Dealing with nonlinear phenomena has become one of the predominant issues for mechanical engineers, in the objective of virtual testing. Whether they are geometrical or related to the material behavior, nonlinearities can be treated by a combination of Newton and linear solvers. Newton algorithms can be modified, secant, quasi-Newton [1, 2, 3, 4]
, depending mostly on the complexity of tangent operators computation. If the meshed structure has a large number of degrees of freedom, linear solvers are chosen to be iterative and parallel, belonging to the class of Domain Decomposition Methods for instance[5, 6, 7, 8, 9].
This article focuses on the nonlinear substructuring and condensation method, which has been investigated in previous studies [10, 11, 12, 13]. The substructured formulation involves a choice of interface transmission conditions, which can be either primal, dual or mixed, referring either to interface displacements, nodal interface reactions, or a linear combination of the two previous types – i.e. Robin interface conditions. In this context, the mixed formulation has shown good efficiency [14, 15, 16, 13], mostly due to a sound choice of the parameter introduced in the linear combination of interface conditions. Being homogeneous to a stiffness, and often refered to as an interface impedance, this parameter can indeed be optimized, depending on the mechanical problem . However, the computational cost of the optimal value involves in general storage and manipulation of global matrices, and is consequently not affordable in the framework of parallel computations.
The interface impedance, in DDM methods for structural mechanics, should model, from the point of view of one substructure, its interactions with the complement of the whole structure. In order to achieve good convergence rates without degrading computational speed, interface impedance can generally be approximated either by short scale or long scale formulations, depending on the predominant phenomena which must be accounted for. In the mechanical context, for instance, a common short scale approximation can be built by assembling interface stiffness of the neighbors [14, 15, 16, 13].
However, filtering long range interactions gives quite a coarse approximation of interface impedance, and does not give an accurate representation of the environment of each substructure. A good evaluation of the remainder of the structure should indeed couple these two strategies. Starting from this consideration, we propose here a new construction process of the interface impedance, based on a “spring in series” modeling of the structure, which couples the long and short range interactions with the structure. The heuristic we develop is strongly influenced by the availability of the various terms involved in our approximation.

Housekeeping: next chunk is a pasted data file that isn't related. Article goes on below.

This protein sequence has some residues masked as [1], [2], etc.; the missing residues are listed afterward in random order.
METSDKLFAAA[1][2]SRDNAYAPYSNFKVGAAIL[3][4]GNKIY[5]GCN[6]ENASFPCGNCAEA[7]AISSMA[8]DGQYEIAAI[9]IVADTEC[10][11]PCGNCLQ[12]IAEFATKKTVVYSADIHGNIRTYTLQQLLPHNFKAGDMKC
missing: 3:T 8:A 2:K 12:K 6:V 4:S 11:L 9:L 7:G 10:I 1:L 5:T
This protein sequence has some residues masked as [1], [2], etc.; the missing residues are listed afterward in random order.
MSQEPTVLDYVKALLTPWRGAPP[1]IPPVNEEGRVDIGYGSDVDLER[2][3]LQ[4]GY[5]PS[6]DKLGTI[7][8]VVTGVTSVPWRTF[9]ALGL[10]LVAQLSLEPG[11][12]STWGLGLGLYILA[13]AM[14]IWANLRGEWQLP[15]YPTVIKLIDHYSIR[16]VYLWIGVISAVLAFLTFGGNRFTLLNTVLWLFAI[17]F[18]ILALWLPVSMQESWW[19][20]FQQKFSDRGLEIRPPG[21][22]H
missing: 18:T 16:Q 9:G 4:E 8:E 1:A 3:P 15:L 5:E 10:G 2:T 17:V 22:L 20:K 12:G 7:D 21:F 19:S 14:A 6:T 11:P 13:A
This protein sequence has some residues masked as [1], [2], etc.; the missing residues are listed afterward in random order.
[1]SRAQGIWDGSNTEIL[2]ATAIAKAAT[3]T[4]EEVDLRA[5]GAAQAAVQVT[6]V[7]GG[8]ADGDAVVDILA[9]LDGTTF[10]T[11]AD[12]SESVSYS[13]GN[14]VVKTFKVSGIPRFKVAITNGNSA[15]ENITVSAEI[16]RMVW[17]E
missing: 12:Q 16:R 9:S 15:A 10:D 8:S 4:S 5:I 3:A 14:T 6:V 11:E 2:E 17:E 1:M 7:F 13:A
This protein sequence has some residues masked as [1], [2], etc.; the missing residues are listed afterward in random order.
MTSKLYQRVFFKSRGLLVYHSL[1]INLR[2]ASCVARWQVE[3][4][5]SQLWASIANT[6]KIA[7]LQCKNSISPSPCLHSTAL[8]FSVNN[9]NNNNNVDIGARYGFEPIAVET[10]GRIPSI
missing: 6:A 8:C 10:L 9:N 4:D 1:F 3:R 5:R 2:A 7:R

The first section of this paper introduces the reference (mechanical or thermal) problem and the notations used in the following. A succinct presentation of the nonlinear substructuring and condensation method then recalls the principles of its mixed formulation: how the interface nonlinear condensed problem is built from nonlinear local equilibriums, and the basics of the whole solving process, involving a global Newton algorithm combined with two internal solvers (parallel local Newton algorithms and a multi-scale linear preconditioned Krylov solver for tangent interface system). At Section 4, the question of finding a relevant Robin parameter for mixed interface conditions is developed, mainly based on the observation that for each substructure, the optimal interface impedance is the nonlinear discretized Dirichlet-to-Neumann operator of its complementary part. The new heuristic is then introduced, starting from the model of two springs in series, and a possible nonlinear multi-scale interpretation is given. The details of the two-scale approximation can be found at subsection 4.5, its efficiency is evaluated at last section on several academic numerical examples.